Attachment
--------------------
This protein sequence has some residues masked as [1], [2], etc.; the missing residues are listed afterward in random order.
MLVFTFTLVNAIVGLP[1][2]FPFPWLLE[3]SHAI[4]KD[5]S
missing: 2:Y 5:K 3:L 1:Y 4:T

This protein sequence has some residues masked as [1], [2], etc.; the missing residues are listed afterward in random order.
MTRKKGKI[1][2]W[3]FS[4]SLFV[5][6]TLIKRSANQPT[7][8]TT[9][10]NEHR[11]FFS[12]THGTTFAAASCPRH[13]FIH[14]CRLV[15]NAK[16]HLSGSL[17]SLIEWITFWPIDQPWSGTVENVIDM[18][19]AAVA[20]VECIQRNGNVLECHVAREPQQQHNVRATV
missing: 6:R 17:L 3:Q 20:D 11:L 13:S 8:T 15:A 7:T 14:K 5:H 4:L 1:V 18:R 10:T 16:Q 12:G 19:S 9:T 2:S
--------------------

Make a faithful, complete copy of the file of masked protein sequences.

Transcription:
This protein sequence has some residues masked as [1], [2], etc.; the missing residues are listed afterward in random order.
MLVFTFTLVNAIVGLP[1][2]FPFPWLLE[3]SHAI[4]KD[5]S
missing: 2:Y 5:K 3:L 1:Y 4:T

This protein sequence has some residues masked as [1], [2], etc.; the missing residues are listed afterward in random order.
MTRKKGKI[1][2]W[3]FS[4]SLFV[5][6]TLIKRSANQPT[7][8]TT[9][10]NEHR[11]FFS[12]THGTTFAAASCPRH[13]FIH[14]CRLV[15]NAK[16]HLSGSL[17]SLIEWITFWPIDQPWSGTVENVIDM[18][19]AAVA[20]VECIQRNGNVLECHVAREPQQQHNVRATV
missing: 6:R 17:L 3:Q 20:D 11:L 13:S 8:T 15:A 7:T 14:K 5:H 4:L 1:V 18:R 10:T 16:Q 12:G 19:S 9:T 2:S